Data Loss an Issue When Physicians Use Mobile Devices

Eighty-one percent of physicians use mobile tools to collect, store, or transmit patient information, and 49 percent of those do nothing to protect the devices they use, according to a report in MDnews.com. The report cites a study by Ponemon Institute, which found that patient data loss at healthcare organizations went up 32 percent from 2010 to 2011. Forty-one percent of those surveyed claimed careless mistakes by employees were one reason for data breaches. Also, small size and portability can make the devices easily stolen or lost. The Department of Health and Human Services also found that nearly 40 percent of… Full Story

Morning Rounds (10.25.12)

Medical City’s Dallas Valve Institute is the first hospital in the country to perform a heart procedure approved by the FDA that treats patients with aortic stenosis.

U.S. physicians are healthier than nurses and the general population.

Top-tier medical practices excel in four categories—and generate an additional $150,000 in total medical revenue per full-time equivalent physician.

Study finds that frequent emergency department users are not abusing the system, but being seen for chronic conditions. Full Story

Four Keys to Top-Tier Medical Practices

Top-tier medical practices excel in four categories: profitability and cost management; productivity, capacity, and staffing; account receivables and collections; and patient satisfaction, according to a report in Modern Medicine. A study by the Medical Group Management Association (MGMA), “Performance and Practices of Successful Medical Groups: 2012 Report Based on 2011 Data,” finds that the best performers had almost $150,000 more in total medical revenue per full-time equivalent physician than their peers. The successful practices said their key to success was optimizing back-end business processes and collections. These high-scoring practices also said they regularly poll patients regarding their satisfaction with physicians and staff, and evaluate… Full Story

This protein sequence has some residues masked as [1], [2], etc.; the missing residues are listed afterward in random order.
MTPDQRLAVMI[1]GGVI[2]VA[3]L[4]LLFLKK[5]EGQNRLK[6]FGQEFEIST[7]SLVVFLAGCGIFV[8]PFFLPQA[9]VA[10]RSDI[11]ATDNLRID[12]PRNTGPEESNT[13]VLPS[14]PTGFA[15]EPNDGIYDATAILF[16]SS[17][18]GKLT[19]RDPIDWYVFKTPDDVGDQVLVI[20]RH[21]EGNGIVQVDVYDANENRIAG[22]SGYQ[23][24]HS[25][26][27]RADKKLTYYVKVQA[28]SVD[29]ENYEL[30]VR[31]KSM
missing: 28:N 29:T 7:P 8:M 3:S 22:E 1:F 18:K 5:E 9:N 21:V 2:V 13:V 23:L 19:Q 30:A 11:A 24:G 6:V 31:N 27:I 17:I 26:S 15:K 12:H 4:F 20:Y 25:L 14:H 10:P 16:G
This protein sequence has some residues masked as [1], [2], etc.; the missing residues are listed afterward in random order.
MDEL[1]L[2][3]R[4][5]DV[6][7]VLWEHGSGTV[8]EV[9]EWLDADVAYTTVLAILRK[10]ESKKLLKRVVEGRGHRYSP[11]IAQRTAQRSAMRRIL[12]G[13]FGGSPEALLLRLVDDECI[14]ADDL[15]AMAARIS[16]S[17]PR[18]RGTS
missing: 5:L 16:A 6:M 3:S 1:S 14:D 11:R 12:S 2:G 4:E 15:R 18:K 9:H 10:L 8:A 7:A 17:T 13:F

Study: Physicians Healthier than General Population

An Oct. 3 Gallup report shows that U.S. physicians are healthier than nurses and the general population, according to American Medical News. The data, from Gallup Healthways Physical Health Index and Healthy Behaviors Index, reveals that physicians are about half as likely to be obese compared to nurses and other workers, and are far less likely to have health issues such as hypertension and diabetes. Additionally, physicians are five times less likely than the general working population to smoke. The report includes surveys conducted between Jan. 2, 2011, and Aug. 31, 2012, and participants included 1,984 physicians and 7,166 nurses.… Full Story

Medical City Dallas First in the Nation to Perform Newly FDA-Approved Heart Surgery

Medical City Dallas is the first hospital in the country to perform a heart procedure approved by the FDA that treats patients with aortic stenosis—who are not likely to survive open-heart surgery by replacing the heart valve without opening the patient’s chest. The procedure was performed by Todd Dewey, M.D., surgical director of heart transplant and structural heart disease, and Bruce Bowers, M.D., medical director for invasive cardiology and co-director of the hospital’s Dallas Valve Institute on Oct. 23. “This approach provides new hope to thousands of patients with aortic stenosis, who had been told they were out of options,”… Full Story